A key valuation method in share markets is discounted cash flow (DCF) analysis. DCF analysis relies on the fundamental assumption that the value of a share is a function to the cash it generates. Intuitively this makes sense — if one was given the choice of investing in two shares for the same price with one generating $100M cash per year and the other $10M, one would clearly prefer the company generating the $100M (assuming this cash flow would continue in the future).

DCF results in an estimated value of a share (eg, $1B) by summing up the companies’ projected discounted cash flows (see equation in the image below).

Basic discounted cash flow formula

To understand how interest rates impact valuations in DCF analysis, let’s break down “discounted cash flow” analysis into its component parts:

Cash flow: For a given share, a projection of the expected cash generation (using a financial model) is made over a period of time (usually in the range of 10 years). However, to find the true “value” of a company it is not sufficient to just add up all the cash flows from the model. This is where the “discounted” part comes in.

Discounted: Central to discounting is the concept of the “time value of money”. This can be best illustrated by the question: would you rather $1 today or a $1 in 5 years? Clearly one would take the $1 today as 1) You can now invest it to earn a return and 2) You would expect inflation to eat away at the purchasing power of that $1 over time. We can actually mathematically quantify the difference in $1 today vs $1 in 5 years through the “discount rate”. A discount rate is simply a percentage number that we can use compare cash flows over time. The discount rate consists of a risk free rate (being the interest rate on government debt) plus a risk premium (to account for differences in the risk profile of assets).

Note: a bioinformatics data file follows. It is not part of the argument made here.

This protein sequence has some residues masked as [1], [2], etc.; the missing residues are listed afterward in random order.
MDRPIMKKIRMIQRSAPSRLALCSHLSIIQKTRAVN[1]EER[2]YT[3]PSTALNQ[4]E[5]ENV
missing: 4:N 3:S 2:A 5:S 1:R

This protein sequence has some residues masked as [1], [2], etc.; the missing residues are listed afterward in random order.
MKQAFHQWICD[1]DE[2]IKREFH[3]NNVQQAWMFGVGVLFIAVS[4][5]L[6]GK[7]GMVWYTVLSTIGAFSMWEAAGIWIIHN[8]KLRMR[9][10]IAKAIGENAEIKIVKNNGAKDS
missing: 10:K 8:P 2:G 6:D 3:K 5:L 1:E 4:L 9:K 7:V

Lets do a quick example to illustrate. Say there is a company that generates $100 in cash flows each year for the next 3 years and then closes operations (so it doesnt generate any cash flows after that). Assuming the discount rate is 5%, this would imply a valuation of $272.

Example calculations for a company generating $100 per year for 3 years

Now lets say that the central bank has increased interest rates by 3%, increasing the discount rate from 5% to 8%. In this case the valuation has now fallen to $257 (~5.5% decrease).

Example calculations when the discount rate increases from 5% to 8%

What is interesting about the above is that the companies cash flows have not changed (still remain at $100), but the valuation (ie how much one would pay for it) has decreased.

Ok great, but how does this relate to crypto?

Another way of thinking of crypto projects is akin to traditional companies. Crypto projects are typically designed for a use case that is expected to generate cash flows in the future. Assuming adequate design, these cash flows are anticipated to flow back to holders (eg, through staking rewards, decreases in supply, reinvestment into the project etc.).

As a buyer of a token, one is in effect betting on the cash flow generation of a project. Speculation aside, this is why we see tokens increase in value when potential cash flow positive events are announced (eg, product/feature launches, partnerships etc.).

From this perspective, DCF analysis gives us a mental frame to understand why crypto market capitalization has been decreasing with rising rates — as discount rates rise, valuations fall.